In the first real 30 minutes of separation sometime during the second week where Noah was playing in the kita, in the care of his teachers, it suddenly dawned on me- this was the first time in my life my child was in the care of non-family members. We’d never used a babysitter having had the luxury of my lovely mother in law who used to take Noah for walks in the pram since he was a few months old a couple of times a week.
By the end of the second week, I was dropping him off and he spent a few hours there alone and was even having lunch with the other kids. By the third week, we were trialling daily nap-time. At the end of the fourth week, he was more or less “eingewöhnt” (settled in) and spending at least 4 hours there per day.
My Australian and other Anglo friends abroad constantly asked me “How much do you pay per day ?” already in the mindset of childcare being just another stock-listed corporation to invest shares in. When I told them our monthly rate, they were certain I was lying. No I’m not, I reassured them. None of my German friends have ever asked how much our childcare costs. Again, a subtle cultural difference where discussions about money and how much things cost are quasi taboo topics in Germany.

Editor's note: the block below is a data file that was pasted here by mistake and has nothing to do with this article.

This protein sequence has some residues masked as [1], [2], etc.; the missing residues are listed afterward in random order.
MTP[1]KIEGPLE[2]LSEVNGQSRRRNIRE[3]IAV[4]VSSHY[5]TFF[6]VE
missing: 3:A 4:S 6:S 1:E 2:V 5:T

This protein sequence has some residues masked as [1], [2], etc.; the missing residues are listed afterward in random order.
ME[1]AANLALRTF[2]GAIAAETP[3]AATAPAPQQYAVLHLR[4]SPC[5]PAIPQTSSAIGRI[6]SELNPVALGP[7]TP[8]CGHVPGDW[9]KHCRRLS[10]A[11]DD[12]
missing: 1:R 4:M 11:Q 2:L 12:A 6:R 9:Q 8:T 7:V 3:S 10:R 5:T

Most daycares are privately run either for, or not-for profit, and can still qualify for government subsidies. The daughter of the CEO of Siemens and the son of a taxi driver technically have the same rights to a childcare spot at the same pre-school- you receive your “daily hours voucher” from the local council once they assess how many hours the child needs per day based on the parents’ employment status and their salary, and how much the parent contribution is.